BUSH to request one-year extension in China trade status


Wednesday, May 30th 2001, 12:00 am
By: News On 6



LOS ANGELES (AP) _ President Bush will ask Congress this week to grant a one-year extension of China's normal trade relations.

``When we open trade, we open minds,'' he told the Los Angeles World Affairs Council on Tuesday. ``Open trade is a force for freedom in China, a force for stability in Asia and a force for prosperity in the United States.''

He said he would tell Congress on Friday that he intends to extend normal trade relation status with China for another year.

The announcement was not a surprise because Bush has long supported trade with Beijing, even during the standoff over a U.S. spy plane that collided with a Chinese jet fighter and made an emergency landing on Chinese territory. Still, his announcement is the first step in what could be another trade battle in Congress.

``I'm sorry that President Bush feels that we should give most-favored-nation status to a country like China which is our most dangerous potential enemy,'' said Rep. Dana Rohrabacher, R-Calif., a longtime opponent of trade benefits for China.

However, a spokesman for Sen. Max Baucus, D-Mont., the incoming chairman of the Senate Finance Committee, said he believes Bush's proposal will pass with little difficulty.

After a major fight last year, Congress passed legislation granting China permanent normal trade relations with the United States, scrapping the annual review that Congress had conducted for 20 years over China's trade benefits.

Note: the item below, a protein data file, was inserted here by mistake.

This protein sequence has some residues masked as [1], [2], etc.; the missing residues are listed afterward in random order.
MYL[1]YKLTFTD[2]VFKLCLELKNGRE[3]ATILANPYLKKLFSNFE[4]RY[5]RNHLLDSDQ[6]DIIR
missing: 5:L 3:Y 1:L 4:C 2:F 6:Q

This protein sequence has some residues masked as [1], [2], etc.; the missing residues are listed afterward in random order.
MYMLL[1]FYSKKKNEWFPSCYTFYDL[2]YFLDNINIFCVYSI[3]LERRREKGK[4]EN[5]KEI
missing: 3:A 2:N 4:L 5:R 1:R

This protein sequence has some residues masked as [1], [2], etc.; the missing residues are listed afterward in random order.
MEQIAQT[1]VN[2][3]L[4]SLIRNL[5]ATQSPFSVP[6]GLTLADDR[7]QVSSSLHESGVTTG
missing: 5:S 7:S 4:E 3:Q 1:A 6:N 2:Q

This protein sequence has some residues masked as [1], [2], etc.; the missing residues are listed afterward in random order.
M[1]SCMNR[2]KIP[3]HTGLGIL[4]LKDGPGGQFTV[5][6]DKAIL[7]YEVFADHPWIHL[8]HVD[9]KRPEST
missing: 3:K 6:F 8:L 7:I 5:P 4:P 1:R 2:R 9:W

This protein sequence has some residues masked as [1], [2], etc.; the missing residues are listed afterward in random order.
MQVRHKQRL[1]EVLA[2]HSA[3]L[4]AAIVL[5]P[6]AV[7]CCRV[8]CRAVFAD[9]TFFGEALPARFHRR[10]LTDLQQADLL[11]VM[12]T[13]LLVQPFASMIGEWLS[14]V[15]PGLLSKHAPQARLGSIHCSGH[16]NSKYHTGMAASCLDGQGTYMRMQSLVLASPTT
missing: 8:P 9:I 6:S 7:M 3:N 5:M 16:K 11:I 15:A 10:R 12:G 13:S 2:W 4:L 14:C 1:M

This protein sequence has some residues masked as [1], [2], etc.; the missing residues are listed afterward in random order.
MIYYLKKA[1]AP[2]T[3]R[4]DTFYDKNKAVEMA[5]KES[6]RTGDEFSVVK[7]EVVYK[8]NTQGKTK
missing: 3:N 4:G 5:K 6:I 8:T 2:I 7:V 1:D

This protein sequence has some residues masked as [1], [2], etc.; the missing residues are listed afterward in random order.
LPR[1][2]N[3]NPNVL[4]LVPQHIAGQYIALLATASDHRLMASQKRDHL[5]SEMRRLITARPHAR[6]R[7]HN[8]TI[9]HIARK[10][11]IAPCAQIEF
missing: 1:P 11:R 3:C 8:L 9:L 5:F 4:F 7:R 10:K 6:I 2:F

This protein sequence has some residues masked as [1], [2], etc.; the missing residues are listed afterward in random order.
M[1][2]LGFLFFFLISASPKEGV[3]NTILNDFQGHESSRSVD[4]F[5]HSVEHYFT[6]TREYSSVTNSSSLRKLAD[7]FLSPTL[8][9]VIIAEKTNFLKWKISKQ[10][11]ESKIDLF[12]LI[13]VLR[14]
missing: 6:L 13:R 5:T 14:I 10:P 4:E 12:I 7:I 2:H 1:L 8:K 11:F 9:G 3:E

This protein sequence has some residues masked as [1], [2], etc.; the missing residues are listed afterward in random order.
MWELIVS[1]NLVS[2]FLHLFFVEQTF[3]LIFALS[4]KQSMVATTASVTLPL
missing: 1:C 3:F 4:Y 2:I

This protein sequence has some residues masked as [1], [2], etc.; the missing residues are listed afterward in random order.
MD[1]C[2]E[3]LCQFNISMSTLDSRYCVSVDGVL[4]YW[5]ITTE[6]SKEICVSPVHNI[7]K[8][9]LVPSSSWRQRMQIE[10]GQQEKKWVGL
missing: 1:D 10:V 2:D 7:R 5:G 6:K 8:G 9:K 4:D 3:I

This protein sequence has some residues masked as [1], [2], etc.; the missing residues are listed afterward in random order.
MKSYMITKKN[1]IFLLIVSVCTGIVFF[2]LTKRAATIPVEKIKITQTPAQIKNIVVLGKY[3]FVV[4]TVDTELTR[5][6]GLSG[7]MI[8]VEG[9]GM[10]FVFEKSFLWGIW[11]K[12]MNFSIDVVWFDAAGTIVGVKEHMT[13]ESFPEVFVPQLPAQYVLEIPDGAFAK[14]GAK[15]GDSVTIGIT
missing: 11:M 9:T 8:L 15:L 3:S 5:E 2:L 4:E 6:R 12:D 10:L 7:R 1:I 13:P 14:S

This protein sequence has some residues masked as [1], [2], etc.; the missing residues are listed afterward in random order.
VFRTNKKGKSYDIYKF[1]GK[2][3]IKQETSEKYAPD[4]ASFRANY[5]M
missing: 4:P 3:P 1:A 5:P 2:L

The permanent trade status does not go into effect until China becomes a member of the World Trade Organization, however, and that has been delayed for months by an inability of negotiators to complete final details in Geneva, Switzerland.

For that reason, the administration was forced to ask Congress to approve another year's extension of China's trade privileges, which set tariffs on Chinese products at the same low levels as virtually every other U.S. trading partner's.

``Free trade supports and sustains freedoms in all its forms. Free trade has expanded the portion of China's economy that is independent of the state. Free trade has swelled the ranks of the independent businesspeople,'' Bush said. ``Free trade has introduced new technologies that offer Chinese people access to uncensored information and democratic ideas.''

Bush renewed his appeal for Congress to give him authority to negotiate free-trade pacts that can be approved or rejected by lawmakers, not changed. He singled out Chile and Singapore as countries worthy of trade deals with the United States.

The annual debate over China's trade status is used by opponents of U.S.-China engagement to object publicly to various Chinese policies from human rights to Taiwan.

The fight this year could prove even more challenging for the administration given lingering unhappiness in Congress over China's handling of the crew of a U.S. spy plane. It also is complicated by Vermont Sen. Jim Jeffords' decision to leave the Republican Party, which will throw control of the Senate to Democrats.